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I will answer as plainly and truthfully as I can. I do not think that it is possible to find a perfect moral foundation for the authority of any government, be it the government of an emperor or a republic. They are all of the nature of a usurpation, though I think when of a justifiable usurpation. I see that each man is, by virtue of that wonderful self which is in him, the owner of certain faculties and energies. I see that he, and none other, has the rightful direction and control of these faculties and energies. They are vested in him as an inseparable, inalienable part of himself; and I can see no true way in which they can be taken forcibly from him and owned by another. But I see that the exercise of these energies and faculties depends upon the observance of the universal law that no man shall by force restrain another man in the use of his faculties. The men who do so restrain their neighbor, who, being stronger than he is, break into his house, tie his hands behind his back, take from him what belongs to him, or compel him against his own consent to do certain actions, are men who disallow this universal law, and therefore lose the rights which they themselves possess under it. I can see in presence of such acts of physical violence that men are driven to band themselves together, and to form what are called governments, to restrain those who violate this law, and who, having disregarded it in the case of others, can no longer themselves claim to live under its protection. But it is also necessary to see plainly that governments, if they are to possess any moral justification whatever for their actions, can only use power over those who have thus lost their own rights; and that the justification which underlies this use of their power is solely that of self-preservation. Now, self-preservation is a plea of great authority, but an authority strictly limited by certain conditions. It justifies an action that is wrong in itself (as the employment of force) only because of the wrong which has been already committed in the first instance by some other person. I may preserve my life by taking the life of him who has attacked me, but I have no right to preserve my life by taking the life of him who is innocent of all wrongdoing toward me. And this is the position of all governments. Just as the individual has rights of self-preservation, as regards the special man who commits a wrong against him, so has a government–which is the individual in mass–exactly the same rights, neither larger nor smaller, as regards the whole special class of those who employ violence. We can justify the use of force by a government, its interference with the energies and faculties of those men who have themselves interfered with the energies and faculties of others, on the ground of our common self-preservation; but we cannot justify on this ground any interference on its part with the energies and faculties of innocent men, I mean, of those who have remained within their own rights. When governments do so act, when they interfere with the energies and faculties of innocent men–as the fact of their being a government cannot possibly place them in a different position from individuals as regards the universal laws of right and wrong–they simply join themselves to the already swollen ranks of the users of violence and the despisers of rights; and they lose all true title to be obeyed or respected by men. I would therefore say that where men commit acts of violence against each other, there lies in us all, whether, acting on our own behalf, or organized into a society, on the ground of self-preservation, the right to resist violence by violence; and that the most convenient form of such resistance is to make a government, elected by the whole people, the instrument of our resistance; but just as individually, for the sake of our own self-preservation, we have no right to sacrifice in any particular an innocent man, so also must the action of a government, which is merely built up from individuals, be bounded by exactly the same limits. It cannot aggress upon the rights of any innocent man; it can only restrain aggression upon such rights.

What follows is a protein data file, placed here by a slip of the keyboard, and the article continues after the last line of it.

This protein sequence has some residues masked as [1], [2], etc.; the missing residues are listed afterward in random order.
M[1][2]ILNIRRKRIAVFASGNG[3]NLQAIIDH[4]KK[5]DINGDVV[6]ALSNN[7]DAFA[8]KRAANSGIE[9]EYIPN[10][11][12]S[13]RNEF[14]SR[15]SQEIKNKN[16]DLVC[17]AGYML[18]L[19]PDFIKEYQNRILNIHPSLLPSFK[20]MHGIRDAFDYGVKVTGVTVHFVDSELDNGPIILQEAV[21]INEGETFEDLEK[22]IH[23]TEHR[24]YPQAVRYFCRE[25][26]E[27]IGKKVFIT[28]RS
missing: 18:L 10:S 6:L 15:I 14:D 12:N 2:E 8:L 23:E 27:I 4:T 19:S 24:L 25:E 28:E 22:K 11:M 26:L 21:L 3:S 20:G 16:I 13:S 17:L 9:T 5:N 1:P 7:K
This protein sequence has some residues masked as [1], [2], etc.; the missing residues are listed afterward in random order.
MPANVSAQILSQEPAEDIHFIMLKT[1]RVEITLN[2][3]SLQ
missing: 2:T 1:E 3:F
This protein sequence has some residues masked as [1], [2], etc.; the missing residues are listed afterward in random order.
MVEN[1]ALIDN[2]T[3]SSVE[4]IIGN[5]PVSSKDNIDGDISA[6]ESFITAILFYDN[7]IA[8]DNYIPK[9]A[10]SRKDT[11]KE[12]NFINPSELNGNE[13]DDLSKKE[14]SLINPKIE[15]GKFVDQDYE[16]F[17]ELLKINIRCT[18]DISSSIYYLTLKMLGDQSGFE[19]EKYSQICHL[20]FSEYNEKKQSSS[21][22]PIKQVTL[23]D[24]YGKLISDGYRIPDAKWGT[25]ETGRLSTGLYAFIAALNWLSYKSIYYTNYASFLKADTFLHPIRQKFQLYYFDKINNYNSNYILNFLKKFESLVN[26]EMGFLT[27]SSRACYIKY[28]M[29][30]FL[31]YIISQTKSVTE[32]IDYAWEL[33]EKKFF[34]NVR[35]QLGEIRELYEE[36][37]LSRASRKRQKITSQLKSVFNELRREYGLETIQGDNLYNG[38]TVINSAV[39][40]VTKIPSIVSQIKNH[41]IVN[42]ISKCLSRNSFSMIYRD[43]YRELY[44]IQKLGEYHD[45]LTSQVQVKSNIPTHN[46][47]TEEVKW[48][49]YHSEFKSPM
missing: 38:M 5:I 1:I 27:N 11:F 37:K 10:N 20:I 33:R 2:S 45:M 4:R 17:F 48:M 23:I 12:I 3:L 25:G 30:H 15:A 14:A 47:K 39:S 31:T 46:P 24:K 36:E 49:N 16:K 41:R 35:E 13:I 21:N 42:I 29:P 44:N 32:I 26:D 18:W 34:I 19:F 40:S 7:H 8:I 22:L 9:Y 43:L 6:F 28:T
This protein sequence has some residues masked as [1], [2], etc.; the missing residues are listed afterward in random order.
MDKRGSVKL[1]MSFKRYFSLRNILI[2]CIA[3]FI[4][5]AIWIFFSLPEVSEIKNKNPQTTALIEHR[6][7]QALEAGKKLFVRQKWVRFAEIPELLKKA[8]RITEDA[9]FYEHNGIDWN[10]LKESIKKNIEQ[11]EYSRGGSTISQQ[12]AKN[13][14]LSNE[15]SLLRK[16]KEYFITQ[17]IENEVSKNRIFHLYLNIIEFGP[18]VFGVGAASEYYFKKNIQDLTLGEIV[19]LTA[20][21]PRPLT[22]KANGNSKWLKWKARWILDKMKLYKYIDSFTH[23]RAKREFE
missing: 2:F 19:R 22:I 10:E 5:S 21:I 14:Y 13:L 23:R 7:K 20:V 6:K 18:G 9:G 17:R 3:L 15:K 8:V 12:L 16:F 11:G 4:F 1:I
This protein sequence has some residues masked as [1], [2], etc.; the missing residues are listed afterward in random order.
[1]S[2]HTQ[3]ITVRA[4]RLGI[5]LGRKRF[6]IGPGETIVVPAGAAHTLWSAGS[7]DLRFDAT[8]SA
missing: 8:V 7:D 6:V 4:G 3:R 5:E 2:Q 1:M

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Such are the fruits of power and the strife for power. It must be so. Set men up to rule their fellow-men, to treat them as mere soulless material with which they may deal as they please, and the consequence is that you sweep away every moral landmark and turn this world into a place of selfish striving, hopeless confusion, trickery and violence, a mere scrambling ground for the strongest or the most cunning or the most numerous. Once more we repeat—don't be deluded by the careless everyday talk about majorities. The vote of a majority is a far lesser evil than the edict of an autocrat, for you can appeal to a majority to repent of its sins and to undo its mistakes, but numbers—though they were as the grains of sand on the seashore—cannot take away the rights of a single individual, cannot turn man or woman into stuff for the politician to play with, or overrule the great principles which mark out our relations to each other. These principles are rooted in the very nature of our being, and have nothing to do with minorities and majorities. Arithmetic is a very excellent thing in its place, but it can neither give nor take away rights. Because you can collect three men on one side, and only two on the other side, that can offer no reason—no shadow of a reason—why the three men should dispose of the lives and property of the two men, should settle for them what they are to do, and what they are to be: that mere rule of numbers can never justify the turning of the two men into slaves, and the three men into slave owners. There is one and only one principle, on which you can build a true, rightful, enduring and progressive civilization, which can give peace and friendliness and contentment to all differing groups and sects into which we are divided—and that principle is that every man and woman should be held by us all sacredly and religiously to be the one true owner of his or her faculties, of his or her body and mind, and of all property, inherited or—honestly acquired. There is no other possible foundation—see it wherever you will—on which you can build, if you honestly mean to make this world a place of peace and friendship, where progress of every kind, like a full river fed by its many streams, may flow on its happy fertilizing course, with ever broadening and deepening volume. Deny that principle, and we be- come at once like travelers who leave the one sure and beaten path and wander hopelessly in a trackless desert. Deny that self-ownership, that self-guidance of the individual, and however fine our professed motives may be, we must sooner or later, in a world without rights, become like animals, that prey on each other. Deny human rights, and however little you may wish to do so, you will find yourself abjectly kneeling at the feet of that Old World god Force—that grimmest and ugliest of gods that men have ever carved for themselves out of the lusts of their hearts; you will find yourselves hating and dreading all other men who differ from you; you will find yourselves obliged by the law of the conflict into which you have plunged, to use every means in your power to crush them before they are able to crush you; you will find yourselves day by day growing more unscrupulous and intolerant, more and more compelled by the fear of those opposed to you, to commit harsh and violent actions, of which you would once have said, Is thy servant a dog that she should do these things? You will find yourselves clinging to and welcoming Force, as the one and only form of protection left to you, when you have once destroyed the rule of the great principles. When once you have plunged into the strife for power, it is the fear of those who are seeking for power over you that so easily persuades to all the great crimes. Who shall count up the evil brood that is born from power—the pitiful fear, the madness, the despair, the overpowering craving for revenge, the treachery, the unmeasured cruelty? It is liberty alone, broad as the sky above our heads, and planted deep and strong as the great mountains, that allows the better and higher part of our nature to rule in us, and subdues those passions that we share with the animals.